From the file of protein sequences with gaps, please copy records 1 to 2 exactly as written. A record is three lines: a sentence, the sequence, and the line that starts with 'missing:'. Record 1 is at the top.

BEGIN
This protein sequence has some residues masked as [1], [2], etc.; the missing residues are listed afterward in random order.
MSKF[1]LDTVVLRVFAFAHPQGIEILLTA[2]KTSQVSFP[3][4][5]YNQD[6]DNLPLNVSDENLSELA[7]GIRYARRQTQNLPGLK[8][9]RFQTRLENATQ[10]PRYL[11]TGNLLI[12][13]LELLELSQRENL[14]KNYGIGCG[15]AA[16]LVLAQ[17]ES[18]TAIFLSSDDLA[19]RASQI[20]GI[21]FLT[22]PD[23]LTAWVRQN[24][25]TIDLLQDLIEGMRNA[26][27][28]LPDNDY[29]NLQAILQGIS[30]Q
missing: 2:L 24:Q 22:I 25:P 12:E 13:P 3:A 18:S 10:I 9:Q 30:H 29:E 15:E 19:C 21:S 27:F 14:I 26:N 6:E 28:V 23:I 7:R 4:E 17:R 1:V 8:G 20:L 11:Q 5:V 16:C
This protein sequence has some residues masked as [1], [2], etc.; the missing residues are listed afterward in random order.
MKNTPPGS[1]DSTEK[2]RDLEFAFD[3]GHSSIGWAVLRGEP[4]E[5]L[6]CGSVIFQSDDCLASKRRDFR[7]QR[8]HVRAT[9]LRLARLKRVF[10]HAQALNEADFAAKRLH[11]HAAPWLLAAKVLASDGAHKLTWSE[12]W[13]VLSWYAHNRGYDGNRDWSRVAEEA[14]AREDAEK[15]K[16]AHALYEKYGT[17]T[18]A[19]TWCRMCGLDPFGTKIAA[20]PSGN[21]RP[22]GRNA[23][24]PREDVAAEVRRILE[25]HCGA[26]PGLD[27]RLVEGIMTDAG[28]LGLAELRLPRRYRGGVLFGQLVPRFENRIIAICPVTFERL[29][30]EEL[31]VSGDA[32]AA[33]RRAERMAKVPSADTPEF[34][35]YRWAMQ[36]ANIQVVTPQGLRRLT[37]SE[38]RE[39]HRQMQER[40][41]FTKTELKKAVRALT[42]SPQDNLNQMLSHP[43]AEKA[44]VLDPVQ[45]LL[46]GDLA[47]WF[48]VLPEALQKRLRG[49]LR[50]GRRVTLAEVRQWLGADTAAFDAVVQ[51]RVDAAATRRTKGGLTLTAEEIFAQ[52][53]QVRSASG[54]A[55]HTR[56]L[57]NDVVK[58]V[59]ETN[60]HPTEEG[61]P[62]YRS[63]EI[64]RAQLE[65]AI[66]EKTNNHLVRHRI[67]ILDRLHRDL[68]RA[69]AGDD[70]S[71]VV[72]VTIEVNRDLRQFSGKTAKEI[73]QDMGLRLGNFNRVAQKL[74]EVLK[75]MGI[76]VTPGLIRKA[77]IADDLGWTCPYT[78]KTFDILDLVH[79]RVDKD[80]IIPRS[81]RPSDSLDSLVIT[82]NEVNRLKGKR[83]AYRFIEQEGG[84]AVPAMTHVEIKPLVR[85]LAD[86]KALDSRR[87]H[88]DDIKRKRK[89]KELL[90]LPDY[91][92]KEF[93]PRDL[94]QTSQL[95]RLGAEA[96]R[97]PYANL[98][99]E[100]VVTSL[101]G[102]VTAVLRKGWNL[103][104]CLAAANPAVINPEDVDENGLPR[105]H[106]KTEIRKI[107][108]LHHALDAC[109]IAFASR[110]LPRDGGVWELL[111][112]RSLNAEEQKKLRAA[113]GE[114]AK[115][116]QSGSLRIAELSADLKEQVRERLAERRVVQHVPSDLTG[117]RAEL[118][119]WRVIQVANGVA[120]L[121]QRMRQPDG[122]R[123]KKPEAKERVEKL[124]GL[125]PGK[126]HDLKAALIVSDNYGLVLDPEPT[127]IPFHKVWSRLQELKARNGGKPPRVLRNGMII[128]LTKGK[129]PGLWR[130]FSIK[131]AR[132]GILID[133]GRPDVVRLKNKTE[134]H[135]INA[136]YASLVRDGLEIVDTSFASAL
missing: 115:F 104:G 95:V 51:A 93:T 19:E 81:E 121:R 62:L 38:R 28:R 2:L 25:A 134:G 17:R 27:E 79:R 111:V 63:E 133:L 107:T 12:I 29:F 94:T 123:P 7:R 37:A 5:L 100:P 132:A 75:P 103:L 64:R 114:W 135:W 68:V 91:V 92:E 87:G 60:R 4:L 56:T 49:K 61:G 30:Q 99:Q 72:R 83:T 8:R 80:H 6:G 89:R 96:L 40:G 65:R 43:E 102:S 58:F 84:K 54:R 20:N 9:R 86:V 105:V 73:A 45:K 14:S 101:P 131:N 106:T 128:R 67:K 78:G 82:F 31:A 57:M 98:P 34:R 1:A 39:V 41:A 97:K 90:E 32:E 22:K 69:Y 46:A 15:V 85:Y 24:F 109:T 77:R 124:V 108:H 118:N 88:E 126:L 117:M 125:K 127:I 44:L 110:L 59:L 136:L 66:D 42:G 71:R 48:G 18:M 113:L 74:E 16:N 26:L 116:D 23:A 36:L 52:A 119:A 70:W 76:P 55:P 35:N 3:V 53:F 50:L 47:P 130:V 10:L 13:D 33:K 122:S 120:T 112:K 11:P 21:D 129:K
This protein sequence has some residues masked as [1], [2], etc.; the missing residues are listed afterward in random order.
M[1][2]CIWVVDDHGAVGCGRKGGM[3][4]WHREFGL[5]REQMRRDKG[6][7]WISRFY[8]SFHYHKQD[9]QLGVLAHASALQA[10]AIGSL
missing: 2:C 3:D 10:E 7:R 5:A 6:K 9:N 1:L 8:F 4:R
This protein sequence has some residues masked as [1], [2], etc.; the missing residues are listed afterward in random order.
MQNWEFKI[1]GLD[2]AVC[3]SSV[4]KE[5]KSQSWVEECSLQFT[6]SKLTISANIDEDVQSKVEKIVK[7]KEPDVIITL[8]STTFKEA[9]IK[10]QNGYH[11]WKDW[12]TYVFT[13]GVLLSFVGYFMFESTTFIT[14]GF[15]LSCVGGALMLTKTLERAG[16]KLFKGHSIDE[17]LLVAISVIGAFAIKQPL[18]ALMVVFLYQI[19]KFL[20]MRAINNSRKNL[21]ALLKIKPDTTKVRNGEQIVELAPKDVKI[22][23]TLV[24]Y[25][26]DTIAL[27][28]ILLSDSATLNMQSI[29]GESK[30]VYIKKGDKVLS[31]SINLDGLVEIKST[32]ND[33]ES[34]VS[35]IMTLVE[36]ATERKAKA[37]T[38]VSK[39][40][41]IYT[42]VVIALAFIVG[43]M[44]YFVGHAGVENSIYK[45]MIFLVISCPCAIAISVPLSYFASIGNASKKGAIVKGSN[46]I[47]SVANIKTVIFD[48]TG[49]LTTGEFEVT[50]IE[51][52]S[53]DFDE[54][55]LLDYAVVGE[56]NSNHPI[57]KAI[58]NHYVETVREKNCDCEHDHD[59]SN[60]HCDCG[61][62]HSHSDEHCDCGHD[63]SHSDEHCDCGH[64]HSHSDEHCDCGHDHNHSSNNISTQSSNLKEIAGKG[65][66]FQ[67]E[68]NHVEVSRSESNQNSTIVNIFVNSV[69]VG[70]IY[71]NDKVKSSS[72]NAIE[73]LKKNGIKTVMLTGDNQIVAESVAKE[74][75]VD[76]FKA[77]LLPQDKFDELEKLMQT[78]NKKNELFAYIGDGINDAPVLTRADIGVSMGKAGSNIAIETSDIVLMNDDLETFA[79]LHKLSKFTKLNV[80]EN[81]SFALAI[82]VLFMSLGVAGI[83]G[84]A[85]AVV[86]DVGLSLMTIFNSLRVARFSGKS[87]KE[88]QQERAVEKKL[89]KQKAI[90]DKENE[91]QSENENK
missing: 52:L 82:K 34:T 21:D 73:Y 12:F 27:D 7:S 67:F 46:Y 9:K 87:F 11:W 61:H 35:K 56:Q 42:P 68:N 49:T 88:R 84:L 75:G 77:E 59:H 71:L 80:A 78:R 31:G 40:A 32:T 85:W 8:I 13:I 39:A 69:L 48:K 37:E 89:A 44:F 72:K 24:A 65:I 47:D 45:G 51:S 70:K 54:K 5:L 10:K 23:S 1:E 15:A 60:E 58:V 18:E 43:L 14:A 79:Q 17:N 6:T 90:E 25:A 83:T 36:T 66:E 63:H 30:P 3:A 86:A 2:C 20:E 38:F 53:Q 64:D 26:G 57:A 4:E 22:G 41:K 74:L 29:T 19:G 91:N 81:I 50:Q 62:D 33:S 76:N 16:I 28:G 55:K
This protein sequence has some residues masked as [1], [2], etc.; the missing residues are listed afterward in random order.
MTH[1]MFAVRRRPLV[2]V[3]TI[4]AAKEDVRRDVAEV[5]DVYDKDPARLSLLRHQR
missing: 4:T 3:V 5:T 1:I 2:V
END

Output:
This protein sequence has some residues masked as [1], [2], etc.; the missing residues are listed afterward in random order.
MSKF[1]LDTVVLRVFAFAHPQGIEILLTA[2]KTSQVSFP[3][4][5]YNQD[6]DNLPLNVSDENLSELA[7]GIRYARRQTQNLPGLK[8][9]RFQTRLENATQ[10]PRYL[11]TGNLLI[12][13]LELLELSQRENL[14]KNYGIGCG[15]AA[16]LVLAQ[17]ES[18]TAIFLSSDDLA[19]RASQI[20]GI[21]FLT[22]PD[23]LTAWVRQN[24][25]TIDLLQDLIEGMRNA[26][27][28]LPDNDY[29]NLQAILQGIS[30]Q
missing: 2:L 24:Q 22:I 25:P 12:E 13:P 3:A 18:S 10:I 9:Q 30:H 29:E 15:E 19:C 21:S 27:F 14:I 26:N 6:E 28:V 23:I 7:R 4:E 17:R 1:V 8:G 20:L 11:Q 5:V 16:C
This protein sequence has some residues masked as [1], [2], etc.; the missing residues are listed afterward in random order.
MKNTPPGS[1]DSTEK[2]RDLEFAFD[3]GHSSIGWAVLRGEP[4]E[5]L[6]CGSVIFQSDDCLASKRRDFR[7]QR[8]HVRAT[9]LRLARLKRVF[10]HAQALNEADFAAKRLH[11]HAAPWLLAAKVLASDGAHKLTWSE[12]W[13]VLSWYAHNRGYDGNRDWSRVAEEA[14]AREDAEK[15]K[16]AHALYEKYGT[17]T[18]A[19]TWCRMCGLDPFGTKIAA[20]PSGN[21]RP[22]GRNA[23][24]PREDVAAEVRRILE[25]HCGA[26]PGLD[27]RLVEGIMTDAG[28]LGLAELRLPRRYRGGVLFGQLVPRFENRIIAICPVTFERL[29][30]EEL[31]VSGDA[32]AA[33]RRAERMAKVPSADTPEF[34][35]YRWAMQ[36]ANIQVVTPQGLRRLT[37]SE[38]RE[39]HRQMQER[40][41]FTKTELKKAVRALT[42]SPQDNLNQMLSHP[43]AEKA[44]VLDPVQ[45]LL[46]GDLA[47]WF[48]VLPEALQKRLRG[49]LR[50]GRRVTLAEVRQWLGADTAAFDAVVQ[51]RVDAAATRRTKGGLTLTAEEIFAQ[52][53]QVRSASG[54]A[55]HTR[56]L[57]NDVVK[58]V[59]ETN[60]HPTEEG[61]P[62]YRS[63]EI[64]RAQLE[65]AI[66]EKTNNHLVRHRI[67]ILDRLHRDL[68]RA[69]AGDD[70]S[71]VV[72]VTIEVNRDLRQFSGKTAKEI[73]QDMGLRLGNFNRVAQKL[74]EVLK[75]MGI[76]VTPGLIRKA[77]IADDLGWTCPYT[78]KTFDILDLVH[79]RVDKD[80]IIPRS[81]RPSDSLDSLVIT[82]NEVNRLKGKR[83]AYRFIEQEGG[84]AVPAMTHVEIKPLVR[85]LAD[86]KALDSRR[87]H[88]DDIKRKRK[89]KELL[90]LPDY[91][92]KEF[93]PRDL[94]QTSQL[95]RLGAEA[96]R[97]PYANL[98][99]E[100]VVTSL[101]G[102]VTAVLRKGWNL[103][104]CLAAANPAVINPEDVDENGLPR[105]H[106]KTEIRKI[107][108]LHHALDAC[109]IAFASR[110]LPRDGGVWELL[111][112]RSLNAEEQKKLRAA[113]GE[114]AK[115][116]QSGSLRIAELSADLKEQVRERLAERRVVQHVPSDLTG[117]RAEL[118][119]WRVIQVANGVA[120]L[121]QRMRQPDG[122]R[123]KKPEAKERVEKL[124]GL[125]PGK[126]HDLKAALIVSDNYGLVLDPEPT[127]IPFHKVWSRLQELKARNGGKPPRVLRNGMII[128]LTKGK[129]PGLWR[130]FSIK[131]AR[132]GILID[133]GRPDVVRLKNKTE[134]H[135]INA[136]YASLVRDGLEIVDTSFASAL
missing: 115:F 104:G 95:V 51:A 93:T 19:E 81:E 121:R 62:L 38:R 28:R 2:L 25:A 134:G 17:R 27:E 79:R 111:V 63:E 133:L 107:T 12:I 29:F 94:T 123:P 7:R 37:A 5:L 100:P 132:A 75:P 103:L 64:R 114:W 135:W 68:V 91:V 92:E 87:G 60:R 4:L 56:T 49:K 61:G 30:Q 99:Q 72:R 83:T 8:R 80:H 6:G 89:R 96:L 40:G 65:R 43:E 102:S 58:F 84:K 54:R 20:N 9:R 86:V 105:V 73:A 45:K 14:S 101:P 131:N 106:T 128:R 67:K 78:G 82:F 31:A 57:M 98:P 34:R 1:A 39:V 41:A 97:K 90:E 32:E 22:K 69:Y 46:A 15:V 85:Y 24:F 109:T 77:R 124:V 108:H 118:N 88:E 126:L 117:M 125:K 127:I 44:L 110:L 59:L 136:L 66:D 42:G 71:R 48:G 18:M 113:L 74:E 16:N 26:L 116:D 23:A 36:L 52:A 119:A 70:W 76:P 55:P 35:N 3:V 53:F 50:L 47:P 130:V 10:L 13:D 33:K 122:S 120:T 112:K 11:P 21:D 129:K